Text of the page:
So, the episode has an awful lot to juggle. We have Dre's attempt to combat stereotypes, Bow's resentment of women who don't work, Zoey and Junior taking advantage of others, and the twins stuck in a dance with Ruby about gender roles. By this point, I had a hard time believing that everything would come together before the pool party, but I was willing to hang on.
Jack makes a casserole for the party, but to keep Ruby calm, he claims that Diane made it. Unfortunately, Diane runs away with this idea as more people praise the dish. (Bonus points for the subtle execution of the "white people love green-bean casserole" joke.) Dre bravely gets in the pool, but soon faces a problem: Janine has removed the ladder, and he can't hold on to the wall anymore.
Meanwhile, Bow is sneering at Blair, the leader of the School Mom Mafia, because she's feeding shrimp to her husband. Junior and Zoey remark that Blair looks good and happy, but Bow insists she can't be fulfilled. The two older kids point out that Bow doesn't look as happy as Blair, which sets Bow on a wine-drinking binge. Now drunk, she mocks Blair to her face. Blair smoothly lets Bow know that she's a neurosurgeon who makes time for her family. Other things that are important to her, too. Blair then goes full Real Housewife, telling Bow to worry about her own marriage instead. When Bow weakly counters that her marriage is fine, Blair retorts, "Your husband is drowning."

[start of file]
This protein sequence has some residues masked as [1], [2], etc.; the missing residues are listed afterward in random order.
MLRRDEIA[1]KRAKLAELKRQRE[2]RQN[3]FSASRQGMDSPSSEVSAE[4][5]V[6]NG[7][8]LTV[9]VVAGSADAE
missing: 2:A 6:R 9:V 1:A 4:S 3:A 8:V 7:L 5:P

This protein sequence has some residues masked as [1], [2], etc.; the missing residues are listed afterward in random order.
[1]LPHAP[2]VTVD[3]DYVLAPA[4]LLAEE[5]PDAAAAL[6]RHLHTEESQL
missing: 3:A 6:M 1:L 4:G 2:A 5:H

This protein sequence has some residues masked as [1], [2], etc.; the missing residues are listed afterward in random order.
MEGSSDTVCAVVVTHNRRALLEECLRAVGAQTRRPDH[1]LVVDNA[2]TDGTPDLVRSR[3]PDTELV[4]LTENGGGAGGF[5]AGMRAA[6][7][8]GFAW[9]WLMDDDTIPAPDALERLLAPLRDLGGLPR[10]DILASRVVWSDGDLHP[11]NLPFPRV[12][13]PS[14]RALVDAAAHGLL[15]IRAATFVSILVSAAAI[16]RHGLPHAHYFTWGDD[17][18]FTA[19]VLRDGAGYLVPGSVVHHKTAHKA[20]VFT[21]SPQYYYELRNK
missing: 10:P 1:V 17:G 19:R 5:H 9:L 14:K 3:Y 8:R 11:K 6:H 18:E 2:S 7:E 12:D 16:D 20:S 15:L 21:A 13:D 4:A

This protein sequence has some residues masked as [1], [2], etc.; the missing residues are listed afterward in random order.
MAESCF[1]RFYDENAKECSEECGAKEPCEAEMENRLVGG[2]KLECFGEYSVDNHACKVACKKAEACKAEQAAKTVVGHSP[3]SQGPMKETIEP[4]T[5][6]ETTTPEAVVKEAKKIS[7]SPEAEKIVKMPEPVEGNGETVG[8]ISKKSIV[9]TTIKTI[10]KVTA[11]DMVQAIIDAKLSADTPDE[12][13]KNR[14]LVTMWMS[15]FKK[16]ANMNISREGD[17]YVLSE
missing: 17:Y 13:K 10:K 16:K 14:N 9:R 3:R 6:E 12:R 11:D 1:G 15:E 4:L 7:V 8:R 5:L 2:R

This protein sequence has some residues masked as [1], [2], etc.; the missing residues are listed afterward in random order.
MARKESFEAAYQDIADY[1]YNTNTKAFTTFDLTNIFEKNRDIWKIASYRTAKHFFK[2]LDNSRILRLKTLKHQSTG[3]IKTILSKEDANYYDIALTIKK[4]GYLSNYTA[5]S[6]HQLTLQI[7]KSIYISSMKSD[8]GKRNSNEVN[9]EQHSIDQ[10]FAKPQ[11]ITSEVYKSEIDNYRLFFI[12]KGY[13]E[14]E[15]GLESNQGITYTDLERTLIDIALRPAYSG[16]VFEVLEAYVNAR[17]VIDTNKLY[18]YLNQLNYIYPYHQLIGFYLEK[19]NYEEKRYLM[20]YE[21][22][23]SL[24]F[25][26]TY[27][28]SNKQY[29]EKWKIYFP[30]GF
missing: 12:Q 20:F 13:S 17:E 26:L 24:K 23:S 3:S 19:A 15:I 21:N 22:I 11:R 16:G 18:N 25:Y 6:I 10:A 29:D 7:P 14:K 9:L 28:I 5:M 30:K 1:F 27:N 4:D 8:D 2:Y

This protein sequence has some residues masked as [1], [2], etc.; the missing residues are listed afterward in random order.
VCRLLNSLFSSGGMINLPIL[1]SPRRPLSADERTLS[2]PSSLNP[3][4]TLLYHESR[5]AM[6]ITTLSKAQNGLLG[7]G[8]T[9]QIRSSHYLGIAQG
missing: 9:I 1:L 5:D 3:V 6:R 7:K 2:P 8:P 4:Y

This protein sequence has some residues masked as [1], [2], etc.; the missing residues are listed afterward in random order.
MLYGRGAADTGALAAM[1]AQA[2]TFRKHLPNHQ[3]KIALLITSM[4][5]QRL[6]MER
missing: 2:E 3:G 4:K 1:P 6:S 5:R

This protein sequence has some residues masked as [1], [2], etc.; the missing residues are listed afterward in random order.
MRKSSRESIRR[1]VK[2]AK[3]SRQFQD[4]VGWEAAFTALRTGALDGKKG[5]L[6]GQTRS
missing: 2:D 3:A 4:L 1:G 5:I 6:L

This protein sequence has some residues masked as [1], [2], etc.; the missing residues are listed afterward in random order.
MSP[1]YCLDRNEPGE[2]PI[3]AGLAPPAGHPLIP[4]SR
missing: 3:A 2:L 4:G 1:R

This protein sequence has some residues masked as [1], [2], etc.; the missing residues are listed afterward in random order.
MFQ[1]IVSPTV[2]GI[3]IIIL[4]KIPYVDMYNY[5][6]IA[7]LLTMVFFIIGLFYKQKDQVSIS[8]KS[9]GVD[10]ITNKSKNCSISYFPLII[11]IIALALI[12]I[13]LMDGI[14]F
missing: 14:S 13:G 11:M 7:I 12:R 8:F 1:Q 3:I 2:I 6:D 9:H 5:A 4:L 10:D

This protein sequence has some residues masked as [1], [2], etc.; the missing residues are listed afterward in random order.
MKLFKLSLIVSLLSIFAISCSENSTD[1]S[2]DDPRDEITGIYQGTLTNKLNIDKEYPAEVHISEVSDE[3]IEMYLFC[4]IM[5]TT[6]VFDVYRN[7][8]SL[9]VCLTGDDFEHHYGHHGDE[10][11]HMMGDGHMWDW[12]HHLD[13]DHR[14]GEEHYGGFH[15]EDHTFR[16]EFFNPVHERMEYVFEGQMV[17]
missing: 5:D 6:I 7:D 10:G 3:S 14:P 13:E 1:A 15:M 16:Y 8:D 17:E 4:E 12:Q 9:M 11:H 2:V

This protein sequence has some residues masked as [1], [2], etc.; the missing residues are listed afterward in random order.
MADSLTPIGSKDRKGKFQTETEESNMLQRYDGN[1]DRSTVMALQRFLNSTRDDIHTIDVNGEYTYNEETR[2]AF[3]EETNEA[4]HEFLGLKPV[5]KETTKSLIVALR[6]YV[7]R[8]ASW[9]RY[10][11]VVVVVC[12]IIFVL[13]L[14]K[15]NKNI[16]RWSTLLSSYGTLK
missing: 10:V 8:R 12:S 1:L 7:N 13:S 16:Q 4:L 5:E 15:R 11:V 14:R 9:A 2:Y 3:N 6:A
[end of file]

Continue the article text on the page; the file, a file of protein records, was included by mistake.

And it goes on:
Sure enough, Dre is splashing around, calling on Black Jesus to save him. Diane immediately dives in and rescues her father. Bow is amazed, and asks how Diane knew what to do. Diane admits that she and Jack have been going to each other's Rover sessions … just as Ruby barges her way into the party. (Her mother's intuition warned her that Dre needed help.) When Ruby learns that Jack has been cooking and Diane has rescued Dre, she begins praying and exorcising demons to make everything right in the world.
All of which is to say, I'm glad I waited for the episode's big payoff. Dre's "drowning" scene and Ruby's helicopter Christian mom routine had me laughing out loud.
And of course, Bow's assumptions about the women in her neighborhood backfire in a major way. Blair has a difficult job, yet still manages to make time for her children, her husband, her friends, and most importantly, herself. I can't help but wonder if this is a commentary on the "having it all" myth — is Black-ish actually suggesting that it's possible? I hope the show examines why Bow doesn't think that's true. It's time we get to see Bow beyond her roles as wife, mother, and doctor.
For now, Junior and Zoey calm Bow's fears and let her know she's a good role model — especially since she stays married to a man who just had to be carried out of a pool party on a child's stretcher. After the party, Blair uploads video footage of Dre's incident, and it's almost immediately remixed into something that resembles the "Bed Intruder" viral hit from years ago. The remix airs during the final credits of "Sink of Swim," and it's quite catchy.
Ultimately, "Sink or Swim" reminds me of issues the show had during its first season. When the children aren't working together, the story lines become too frayed. This episode was a cluttered mess for too long, only to be quickly tidied in the last seven minutes. Ruby's antics gave me the laughs I was missing, but I'm still left confused by Bow's insecurities about other women. Perhaps Black-ish is preparing us for more character growth. Based on the strength of the rest of the second season, I don't mind waiting to see what comes next.